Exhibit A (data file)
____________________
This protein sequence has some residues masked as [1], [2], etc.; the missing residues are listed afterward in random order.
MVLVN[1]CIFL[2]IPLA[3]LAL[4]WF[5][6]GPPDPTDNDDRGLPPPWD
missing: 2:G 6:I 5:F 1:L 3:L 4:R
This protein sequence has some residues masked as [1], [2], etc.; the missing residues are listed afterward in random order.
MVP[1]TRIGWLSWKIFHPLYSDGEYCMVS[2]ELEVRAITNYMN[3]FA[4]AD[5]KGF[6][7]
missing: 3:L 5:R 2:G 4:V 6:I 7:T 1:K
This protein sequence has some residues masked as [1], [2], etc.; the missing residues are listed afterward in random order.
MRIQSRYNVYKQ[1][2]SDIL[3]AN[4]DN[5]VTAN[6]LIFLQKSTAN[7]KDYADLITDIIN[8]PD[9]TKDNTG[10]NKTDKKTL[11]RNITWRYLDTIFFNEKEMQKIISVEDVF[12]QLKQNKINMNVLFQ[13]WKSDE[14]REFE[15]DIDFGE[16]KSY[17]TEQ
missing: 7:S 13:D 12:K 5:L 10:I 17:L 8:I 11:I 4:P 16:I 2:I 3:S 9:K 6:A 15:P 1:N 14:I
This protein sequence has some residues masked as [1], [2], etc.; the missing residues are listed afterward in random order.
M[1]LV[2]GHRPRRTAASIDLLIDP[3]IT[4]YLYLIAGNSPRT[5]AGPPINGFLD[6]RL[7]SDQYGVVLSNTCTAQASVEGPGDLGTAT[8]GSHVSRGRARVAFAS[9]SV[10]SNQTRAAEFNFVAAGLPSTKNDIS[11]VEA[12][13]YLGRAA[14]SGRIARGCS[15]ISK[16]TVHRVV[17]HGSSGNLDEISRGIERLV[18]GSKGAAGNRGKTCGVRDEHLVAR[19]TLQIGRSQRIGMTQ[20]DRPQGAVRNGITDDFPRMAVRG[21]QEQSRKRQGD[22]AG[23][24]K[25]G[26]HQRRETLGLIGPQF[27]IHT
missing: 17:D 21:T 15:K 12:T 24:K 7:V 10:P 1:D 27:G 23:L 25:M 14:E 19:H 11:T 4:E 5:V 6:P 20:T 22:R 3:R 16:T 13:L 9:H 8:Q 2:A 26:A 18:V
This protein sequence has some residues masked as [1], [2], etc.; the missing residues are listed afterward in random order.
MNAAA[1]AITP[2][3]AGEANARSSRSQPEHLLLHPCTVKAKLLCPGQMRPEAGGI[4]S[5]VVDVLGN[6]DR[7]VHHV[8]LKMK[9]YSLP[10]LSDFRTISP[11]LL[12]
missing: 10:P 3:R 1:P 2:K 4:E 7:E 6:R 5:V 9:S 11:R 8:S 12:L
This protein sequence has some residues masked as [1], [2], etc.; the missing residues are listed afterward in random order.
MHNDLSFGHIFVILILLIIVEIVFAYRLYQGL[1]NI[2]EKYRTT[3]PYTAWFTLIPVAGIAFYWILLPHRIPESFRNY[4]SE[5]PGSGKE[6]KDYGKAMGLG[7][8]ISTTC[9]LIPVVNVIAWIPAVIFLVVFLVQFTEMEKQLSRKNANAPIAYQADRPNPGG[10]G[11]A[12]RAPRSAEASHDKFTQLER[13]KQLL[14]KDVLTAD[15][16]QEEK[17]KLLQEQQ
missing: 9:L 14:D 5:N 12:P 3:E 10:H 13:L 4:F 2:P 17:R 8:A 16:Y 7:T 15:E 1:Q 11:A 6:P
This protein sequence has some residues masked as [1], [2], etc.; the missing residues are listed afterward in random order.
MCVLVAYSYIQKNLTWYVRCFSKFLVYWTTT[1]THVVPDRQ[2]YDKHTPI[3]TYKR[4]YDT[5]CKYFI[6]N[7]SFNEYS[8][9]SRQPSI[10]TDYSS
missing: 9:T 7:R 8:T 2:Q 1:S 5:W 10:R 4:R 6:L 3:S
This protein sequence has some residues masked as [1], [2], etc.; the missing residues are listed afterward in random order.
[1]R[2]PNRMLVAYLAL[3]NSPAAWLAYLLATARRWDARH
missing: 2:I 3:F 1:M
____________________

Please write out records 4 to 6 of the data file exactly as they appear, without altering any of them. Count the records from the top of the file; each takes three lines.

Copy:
This protein sequence has some residues masked as [1], [2], etc.; the missing residues are listed afterward in random order.
M[1]LV[2]GHRPRRTAASIDLLIDP[3]IT[4]YLYLIAGNSPRT[5]AGPPINGFLD[6]RL[7]SDQYGVVLSNTCTAQASVEGPGDLGTAT[8]GSHVSRGRARVAFAS[9]SV[10]SNQTRAAEFNFVAAGLPSTKNDIS[11]VEA[12][13]YLGRAA[14]SGRIARGCS[15]ISK[16]TVHRVV[17]HGSSGNLDEISRGIERLV[18]GSKGAAGNRGKTCGVRDEHLVAR[19]TLQIGRSQRIGMTQ[20]DRPQGAVRNGITDDFPRMAVRG[21]QEQSRKRQGD[22]AG[23][24]K[25]G[26]HQRRETLGLIGPQF[27]IHT
missing: 17:D 21:T 15:K 12:T 24:K 7:V 10:P 1:D 27:G 23:L 25:M 14:E 19:H 11:T 4:E 5:V 6:P 20:T 22:R 3:R 16:T 13:L 9:H 8:Q 2:A 26:A 18:V
This protein sequence has some residues masked as [1], [2], etc.; the missing residues are listed afterward in random order.
MNAAA[1]AITP[2][3]AGEANARSSRSQPEHLLLHPCTVKAKLLCPGQMRPEAGGI[4]S[5]VVDVLGN[6]DR[7]VHHV[8]LKMK[9]YSLP[10]LSDFRTISP[11]LL[12]
missing: 10:P 3:R 1:P 2:K 4:E 7:E 6:R 5:V 9:S 11:R 8:S 12:L
This protein sequence has some residues masked as [1], [2], etc.; the missing residues are listed afterward in random order.
MHNDLSFGHIFVILILLIIVEIVFAYRLYQGL[1]NI[2]EKYRTT[3]PYTAWFTLIPVAGIAFYWILLPHRIPESFRNY[4]SE[5]PGSGKE[6]KDYGKAMGLG[7][8]ISTTC[9]LIPVVNVIAWIPAVIFLVVFLVQFTEMEKQLSRKNANAPIAYQADRPNPGG[10]G[11]A[12]RAPRSAEASHDKFTQLER[13]KQLL[14]KDVLTAD[15][16]QEEK[17]KLLQEQQ
missing: 9:L 14:D 5:N 12:P 3:E 10:H 13:L 4:F 2:P 17:R 8:A 16:Y 7:T 15:E 1:Q 11:A 6:P